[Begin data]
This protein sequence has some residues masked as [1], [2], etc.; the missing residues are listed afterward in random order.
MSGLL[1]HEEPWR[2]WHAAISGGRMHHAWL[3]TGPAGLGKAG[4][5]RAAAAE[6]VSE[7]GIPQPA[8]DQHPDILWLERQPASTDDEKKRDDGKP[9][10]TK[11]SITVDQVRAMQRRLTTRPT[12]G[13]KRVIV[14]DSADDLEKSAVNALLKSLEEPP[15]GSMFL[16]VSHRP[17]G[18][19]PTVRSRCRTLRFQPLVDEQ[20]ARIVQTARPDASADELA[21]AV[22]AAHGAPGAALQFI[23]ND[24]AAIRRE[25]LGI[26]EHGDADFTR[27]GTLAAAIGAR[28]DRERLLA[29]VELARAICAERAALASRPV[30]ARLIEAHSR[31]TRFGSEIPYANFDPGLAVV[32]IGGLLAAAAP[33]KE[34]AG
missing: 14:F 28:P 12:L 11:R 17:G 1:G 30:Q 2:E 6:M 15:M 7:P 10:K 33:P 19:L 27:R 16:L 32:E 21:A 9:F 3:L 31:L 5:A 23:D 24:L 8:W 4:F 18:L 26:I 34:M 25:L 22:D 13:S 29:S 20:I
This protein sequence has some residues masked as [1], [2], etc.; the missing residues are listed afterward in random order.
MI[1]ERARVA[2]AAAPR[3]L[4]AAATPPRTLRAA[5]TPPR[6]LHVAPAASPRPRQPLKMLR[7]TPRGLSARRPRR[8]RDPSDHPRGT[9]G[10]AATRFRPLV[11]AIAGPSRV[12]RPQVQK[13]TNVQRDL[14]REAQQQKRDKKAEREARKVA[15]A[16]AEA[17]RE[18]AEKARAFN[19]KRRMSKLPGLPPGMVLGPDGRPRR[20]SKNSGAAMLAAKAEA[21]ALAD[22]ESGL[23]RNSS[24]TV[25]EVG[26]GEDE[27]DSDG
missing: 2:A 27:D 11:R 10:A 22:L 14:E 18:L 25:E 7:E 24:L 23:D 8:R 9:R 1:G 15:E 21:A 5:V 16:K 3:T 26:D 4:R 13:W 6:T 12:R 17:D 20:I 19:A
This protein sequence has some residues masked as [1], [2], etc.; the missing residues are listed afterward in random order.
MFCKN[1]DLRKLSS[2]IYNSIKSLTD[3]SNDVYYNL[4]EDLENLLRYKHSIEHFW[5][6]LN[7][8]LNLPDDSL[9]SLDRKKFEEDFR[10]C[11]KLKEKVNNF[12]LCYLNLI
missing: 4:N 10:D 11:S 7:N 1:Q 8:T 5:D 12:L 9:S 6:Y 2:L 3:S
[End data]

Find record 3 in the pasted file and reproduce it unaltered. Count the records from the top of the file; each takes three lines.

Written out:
This protein sequence has some residues masked as [1], [2], etc.; the missing residues are listed afterward in random order.
MFCKN[1]DLRKLSS[2]IYNSIKSLTD[3]SNDVYYNL[4]EDLENLLRYKHSIEHFW[5][6]LN[7][8]LNLPDDSL[9]SLDRKKFEEDFR[10]C[11]KLKEKVNNF[12]LCYLNLI
missing: 4:N 10:D 11:S 7:N 1:Q 8:T 5:D 12:L 9:S 6:Y 2:L 3:S